Why does the heart-muscle never tire?

  • #1
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During high-school i've read an explanation for this, but unfortunately i forgot. I think heart muscle-tissue was built differently than normal muscles, but that begs the question... why are some often used muscles, like the thighs, not made the same way? Would it require too much energy or protein to sustain them? (that is of course, assuming the diet of a human living in the wild).
 

Answers and Replies

  • #5
fluidistic
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I might be wrong, but I think some muscles in eyes/ears does not tire either. This would be much stranger than the heart if these muscles doesn't have any difference from common muscles (i.e. not like the heart).
 
  • #6
MATLABdude
Science Advisor
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Thanks for the links, but could you explain why this kind of tissue is not being used by other often-used muscles?
They are! Striated muscles are your commonly-encountered skeletal muscles, except that these are usually under voluntary control (i.e. you can make your arm go up and down at will). Smooth muscle is used everywhere else to control valves, and make (non-heart) organs work, and are under involuntary control (i.e. you can't make your stomach not digest).

I think it's just that the heart can keep going all the time, because it's always supplied with fresh nutrients, and waste products are removed on a timely basis at your heart's usual level of exertion / beating (as opposed to your skeletal muscles, where lactic acid builds up and glycogen is burnt up when you work out strenuously, or do a moderate amount over a long duration).
 
  • #7
somasimple
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http://en.wikipedia.org/wiki/Catatonia
Catatonic patients will sometimes hold rigid poses for hours and will ignore any external stimuli.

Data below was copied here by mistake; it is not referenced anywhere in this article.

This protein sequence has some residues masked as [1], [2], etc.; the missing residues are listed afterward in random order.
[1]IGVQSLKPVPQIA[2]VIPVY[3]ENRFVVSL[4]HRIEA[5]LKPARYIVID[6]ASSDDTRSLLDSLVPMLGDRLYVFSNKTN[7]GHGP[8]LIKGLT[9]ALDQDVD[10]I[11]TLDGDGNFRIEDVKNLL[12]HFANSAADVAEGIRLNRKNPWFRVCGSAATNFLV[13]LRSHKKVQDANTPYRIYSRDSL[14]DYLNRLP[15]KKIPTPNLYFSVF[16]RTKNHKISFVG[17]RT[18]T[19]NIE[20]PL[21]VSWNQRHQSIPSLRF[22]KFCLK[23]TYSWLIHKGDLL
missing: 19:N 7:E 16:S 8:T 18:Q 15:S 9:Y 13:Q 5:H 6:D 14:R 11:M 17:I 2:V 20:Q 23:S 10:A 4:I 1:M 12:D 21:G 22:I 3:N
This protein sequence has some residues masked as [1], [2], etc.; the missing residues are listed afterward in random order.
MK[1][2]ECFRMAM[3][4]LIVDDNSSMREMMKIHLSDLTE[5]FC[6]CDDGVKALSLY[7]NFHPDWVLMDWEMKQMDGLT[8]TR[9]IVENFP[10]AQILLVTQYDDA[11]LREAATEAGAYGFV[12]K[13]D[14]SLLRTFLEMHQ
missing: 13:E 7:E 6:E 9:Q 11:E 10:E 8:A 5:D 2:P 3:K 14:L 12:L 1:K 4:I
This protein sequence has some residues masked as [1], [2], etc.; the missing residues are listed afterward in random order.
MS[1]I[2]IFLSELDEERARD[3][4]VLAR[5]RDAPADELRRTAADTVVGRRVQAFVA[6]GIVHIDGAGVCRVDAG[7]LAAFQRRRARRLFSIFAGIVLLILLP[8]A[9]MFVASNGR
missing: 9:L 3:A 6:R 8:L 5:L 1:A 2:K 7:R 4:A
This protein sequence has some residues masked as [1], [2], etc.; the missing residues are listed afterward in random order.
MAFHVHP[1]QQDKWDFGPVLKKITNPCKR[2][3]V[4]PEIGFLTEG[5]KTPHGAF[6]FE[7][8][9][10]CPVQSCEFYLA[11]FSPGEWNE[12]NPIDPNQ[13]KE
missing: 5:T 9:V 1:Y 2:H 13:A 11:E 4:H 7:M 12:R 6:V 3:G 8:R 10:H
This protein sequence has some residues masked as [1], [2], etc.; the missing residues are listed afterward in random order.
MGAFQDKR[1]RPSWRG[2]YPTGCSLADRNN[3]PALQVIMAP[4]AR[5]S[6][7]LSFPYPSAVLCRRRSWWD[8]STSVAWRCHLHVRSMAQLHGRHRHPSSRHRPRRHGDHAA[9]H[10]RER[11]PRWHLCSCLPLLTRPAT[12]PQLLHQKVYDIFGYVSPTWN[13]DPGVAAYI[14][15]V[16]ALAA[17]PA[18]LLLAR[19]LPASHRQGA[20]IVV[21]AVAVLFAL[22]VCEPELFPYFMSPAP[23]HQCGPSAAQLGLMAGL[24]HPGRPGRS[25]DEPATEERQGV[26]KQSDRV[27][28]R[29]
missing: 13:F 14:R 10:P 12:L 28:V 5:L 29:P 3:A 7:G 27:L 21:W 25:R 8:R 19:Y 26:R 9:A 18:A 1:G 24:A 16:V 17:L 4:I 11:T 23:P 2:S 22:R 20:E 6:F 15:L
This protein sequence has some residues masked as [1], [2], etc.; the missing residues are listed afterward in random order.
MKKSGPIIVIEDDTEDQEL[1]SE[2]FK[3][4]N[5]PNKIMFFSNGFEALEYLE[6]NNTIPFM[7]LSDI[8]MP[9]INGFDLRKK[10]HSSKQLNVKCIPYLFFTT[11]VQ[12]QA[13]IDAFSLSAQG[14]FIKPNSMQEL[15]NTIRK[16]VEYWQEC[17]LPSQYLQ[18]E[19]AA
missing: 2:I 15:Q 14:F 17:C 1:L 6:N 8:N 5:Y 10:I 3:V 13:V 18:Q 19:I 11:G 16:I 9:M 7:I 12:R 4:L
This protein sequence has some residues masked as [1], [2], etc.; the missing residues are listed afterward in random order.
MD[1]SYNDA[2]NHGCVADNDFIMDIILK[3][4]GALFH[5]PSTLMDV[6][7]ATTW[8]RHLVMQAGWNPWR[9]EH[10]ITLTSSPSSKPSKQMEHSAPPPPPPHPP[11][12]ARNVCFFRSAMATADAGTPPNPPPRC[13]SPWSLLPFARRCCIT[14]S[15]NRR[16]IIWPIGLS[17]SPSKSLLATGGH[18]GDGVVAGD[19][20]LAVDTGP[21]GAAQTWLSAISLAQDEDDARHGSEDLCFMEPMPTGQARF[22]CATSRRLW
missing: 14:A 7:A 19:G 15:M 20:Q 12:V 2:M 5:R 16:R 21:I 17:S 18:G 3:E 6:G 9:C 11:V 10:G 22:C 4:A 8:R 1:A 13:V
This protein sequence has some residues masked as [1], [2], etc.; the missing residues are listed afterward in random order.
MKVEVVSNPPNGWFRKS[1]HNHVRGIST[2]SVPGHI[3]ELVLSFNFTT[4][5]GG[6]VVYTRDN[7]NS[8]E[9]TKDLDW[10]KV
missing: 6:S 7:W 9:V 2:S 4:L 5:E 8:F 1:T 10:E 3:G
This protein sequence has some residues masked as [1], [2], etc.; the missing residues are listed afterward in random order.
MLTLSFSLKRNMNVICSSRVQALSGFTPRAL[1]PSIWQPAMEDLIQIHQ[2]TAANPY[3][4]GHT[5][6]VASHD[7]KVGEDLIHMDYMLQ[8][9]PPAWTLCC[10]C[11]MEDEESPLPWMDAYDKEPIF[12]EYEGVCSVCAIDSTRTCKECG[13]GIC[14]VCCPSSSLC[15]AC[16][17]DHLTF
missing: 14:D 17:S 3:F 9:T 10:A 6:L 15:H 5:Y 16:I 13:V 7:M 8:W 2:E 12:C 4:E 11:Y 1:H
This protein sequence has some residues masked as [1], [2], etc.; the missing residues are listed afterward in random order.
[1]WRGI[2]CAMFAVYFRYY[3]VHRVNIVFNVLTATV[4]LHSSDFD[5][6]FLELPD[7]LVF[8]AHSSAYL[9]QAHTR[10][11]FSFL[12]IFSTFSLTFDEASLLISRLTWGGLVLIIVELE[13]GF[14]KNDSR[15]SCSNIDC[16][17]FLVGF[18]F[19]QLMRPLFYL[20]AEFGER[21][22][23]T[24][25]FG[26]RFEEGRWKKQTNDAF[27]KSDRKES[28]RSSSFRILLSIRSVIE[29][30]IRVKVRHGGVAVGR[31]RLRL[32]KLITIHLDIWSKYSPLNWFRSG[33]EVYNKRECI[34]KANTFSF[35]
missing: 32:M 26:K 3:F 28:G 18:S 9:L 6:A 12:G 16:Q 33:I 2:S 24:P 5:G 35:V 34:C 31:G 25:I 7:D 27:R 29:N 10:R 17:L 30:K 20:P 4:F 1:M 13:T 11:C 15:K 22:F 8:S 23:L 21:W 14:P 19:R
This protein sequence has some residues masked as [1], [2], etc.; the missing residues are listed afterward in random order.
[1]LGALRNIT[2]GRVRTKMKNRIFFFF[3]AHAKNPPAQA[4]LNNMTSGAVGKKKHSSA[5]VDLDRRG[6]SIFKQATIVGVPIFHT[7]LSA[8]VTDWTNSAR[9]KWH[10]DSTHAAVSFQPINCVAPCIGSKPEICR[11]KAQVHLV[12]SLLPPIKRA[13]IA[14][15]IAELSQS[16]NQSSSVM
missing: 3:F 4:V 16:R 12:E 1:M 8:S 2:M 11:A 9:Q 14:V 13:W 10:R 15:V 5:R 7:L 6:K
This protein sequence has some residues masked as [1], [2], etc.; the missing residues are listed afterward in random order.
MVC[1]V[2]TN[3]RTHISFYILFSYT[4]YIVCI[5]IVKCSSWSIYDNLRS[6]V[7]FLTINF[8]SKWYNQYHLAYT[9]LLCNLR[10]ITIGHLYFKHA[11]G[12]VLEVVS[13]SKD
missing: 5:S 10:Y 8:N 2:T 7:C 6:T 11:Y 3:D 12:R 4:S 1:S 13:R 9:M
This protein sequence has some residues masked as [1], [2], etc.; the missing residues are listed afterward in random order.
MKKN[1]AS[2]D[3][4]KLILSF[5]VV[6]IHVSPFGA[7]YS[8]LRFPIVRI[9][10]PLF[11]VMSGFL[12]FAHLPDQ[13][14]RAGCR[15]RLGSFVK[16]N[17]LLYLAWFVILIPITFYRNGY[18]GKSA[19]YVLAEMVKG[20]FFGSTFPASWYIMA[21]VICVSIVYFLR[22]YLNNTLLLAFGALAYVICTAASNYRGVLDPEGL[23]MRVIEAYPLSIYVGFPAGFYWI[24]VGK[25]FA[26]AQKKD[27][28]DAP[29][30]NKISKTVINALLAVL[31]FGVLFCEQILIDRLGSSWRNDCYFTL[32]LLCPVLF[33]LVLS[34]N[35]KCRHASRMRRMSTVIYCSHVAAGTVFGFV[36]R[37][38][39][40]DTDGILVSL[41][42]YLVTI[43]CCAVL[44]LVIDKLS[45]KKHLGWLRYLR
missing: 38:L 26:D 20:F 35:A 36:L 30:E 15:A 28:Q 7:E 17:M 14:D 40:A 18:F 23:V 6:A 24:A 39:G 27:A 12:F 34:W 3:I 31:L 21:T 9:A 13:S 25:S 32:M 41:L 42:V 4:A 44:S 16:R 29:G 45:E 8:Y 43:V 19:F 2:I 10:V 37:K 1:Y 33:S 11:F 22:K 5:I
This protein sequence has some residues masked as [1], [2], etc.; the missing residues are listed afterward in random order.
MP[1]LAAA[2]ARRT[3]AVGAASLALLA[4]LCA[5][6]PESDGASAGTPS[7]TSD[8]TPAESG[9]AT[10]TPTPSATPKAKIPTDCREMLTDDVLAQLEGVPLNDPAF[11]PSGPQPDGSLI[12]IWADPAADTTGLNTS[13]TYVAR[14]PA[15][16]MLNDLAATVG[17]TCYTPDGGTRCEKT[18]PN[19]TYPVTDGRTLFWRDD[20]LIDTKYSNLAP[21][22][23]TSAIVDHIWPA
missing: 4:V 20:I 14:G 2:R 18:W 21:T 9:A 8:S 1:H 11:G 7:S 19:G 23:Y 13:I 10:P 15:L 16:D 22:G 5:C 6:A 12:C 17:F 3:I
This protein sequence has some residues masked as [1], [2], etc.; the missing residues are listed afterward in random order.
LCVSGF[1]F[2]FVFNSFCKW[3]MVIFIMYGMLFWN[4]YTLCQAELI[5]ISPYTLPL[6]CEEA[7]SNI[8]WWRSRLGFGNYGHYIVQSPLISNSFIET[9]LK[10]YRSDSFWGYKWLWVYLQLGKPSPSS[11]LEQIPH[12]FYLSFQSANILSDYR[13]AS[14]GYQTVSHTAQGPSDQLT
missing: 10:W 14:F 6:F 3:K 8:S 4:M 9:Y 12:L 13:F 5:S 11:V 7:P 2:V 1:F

The problem is that catatonic patients do not experience pain.
They may change their posture after many hours without a whisper.
 
  • #8
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They are! Striated muscles are your commonly-encountered skeletal muscles, except that these are usually under voluntary control (i.e. you can make your arm go up and down at will). Smooth muscle is used everywhere else to control valves, and make (non-heart) organs work, and are under involuntary control (i.e. you can't make your stomach not digest).

I think it's just that the heart can keep going all the time, because it's always supplied with fresh nutrients, and waste products are removed on a timely basis at your heart's usual level of exertion / beating (as opposed to your skeletal muscles, where lactic acid builds up and glycogen is burnt up when you work out strenuously, or do a moderate amount over a long duration).
So basically, what really distinguishes the heart muscles from most other ones is a constant abundance of oxygen as well as constant "maintenance" ?
 
  • #9
MATLABdude
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So basically, what really distinguishes the heart muscles from most other ones is a constant abundance of oxygen as well as constant "maintenance" ?
Pretty much. Why do our skeletal muscles get 'tired'? We build up too many waste products, run out of the energy stored in the cells (and deplete our glucose reserves), or aren't getting enough oxygen.

Well, that and a heart is capable of getting started / maintaining itself (until it runs out of fuel / oxygen).
 
  • #10
The heart is also worked, constantly. As such, it doesn't get tired because of the work load it is used to maintaining 24/7.
 
  • #11
1. Simply because they're adapted to, myocardium is actually a separate catagory in the muscle groups in some text books.
2. If you look at the cardiac cycle, the heart is actually resting a bit longer than it's working
3. as for the waste product thing, my hypothesis is that when blood gets fresh oxygen from the lungs, it's first stop is the heart through the coronary arteries with its rich oxygen content and other resources, the heart gets plenty of "food" :D

Other muscles get sore after exercise simply because they produce acid faster than cells could metabolize them.
 

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